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The Djinn

Novel by Graham Masterton (Scotland) 1977.

After a thriller, Fireflash 5, and a disaster novel, Plague, Graham Masterton returns to the tale of supernatural evil that made him famous with The Manitou, and indeed brings back the chief character of that novel, fake clairvoyant Harry Erskine.

For the first time in many years, Harry comes back to Winter Sails, his godparents' house which he visited so often as a child, to bury his godparent Max Greaves. He finds that Max became somewhat eccentric in his old age, removing every face from the house, from portraits to photographs in newspapers, and finally to his own face which he cut off with a carving knife. He also sealed up an antique Persian jar in his garret and covered the door with magical seals. Harry and a mysterious woman named Anna investigate and discover the jar contains the djinn of Ali Babah, the most powerful djinn of the most powerful wizard in ancient Persia.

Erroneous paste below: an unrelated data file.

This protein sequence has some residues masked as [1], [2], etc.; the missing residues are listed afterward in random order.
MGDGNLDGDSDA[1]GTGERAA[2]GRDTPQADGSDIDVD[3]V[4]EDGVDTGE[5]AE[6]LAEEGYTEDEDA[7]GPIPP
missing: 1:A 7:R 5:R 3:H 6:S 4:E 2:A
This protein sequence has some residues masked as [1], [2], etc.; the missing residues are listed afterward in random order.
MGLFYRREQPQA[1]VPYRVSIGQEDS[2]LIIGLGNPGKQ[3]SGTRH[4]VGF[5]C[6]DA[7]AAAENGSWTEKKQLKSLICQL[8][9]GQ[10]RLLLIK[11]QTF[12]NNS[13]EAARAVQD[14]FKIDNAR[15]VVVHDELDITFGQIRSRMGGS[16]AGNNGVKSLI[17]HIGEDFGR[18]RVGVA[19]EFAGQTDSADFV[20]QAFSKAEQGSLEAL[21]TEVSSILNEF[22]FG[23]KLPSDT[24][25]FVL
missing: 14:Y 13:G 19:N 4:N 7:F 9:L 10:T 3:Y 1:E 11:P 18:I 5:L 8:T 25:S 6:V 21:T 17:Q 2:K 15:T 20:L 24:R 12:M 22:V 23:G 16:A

This follows the formula of The Manitou and cements the foundation on which his next six horror novels would be built. All these clock in at around 200 pages, yet contain good characterisation, twists of plot and plenty of the sort of quality horror that only a few writers can achieve. They are all also cracking good yarns and therefore receive accordingly high ratings here. The main twist of plot that ties everything together here is a tad convoluted, but that's a minor point when the book itself is as well-written and as thoroughly enjoyable as this one.


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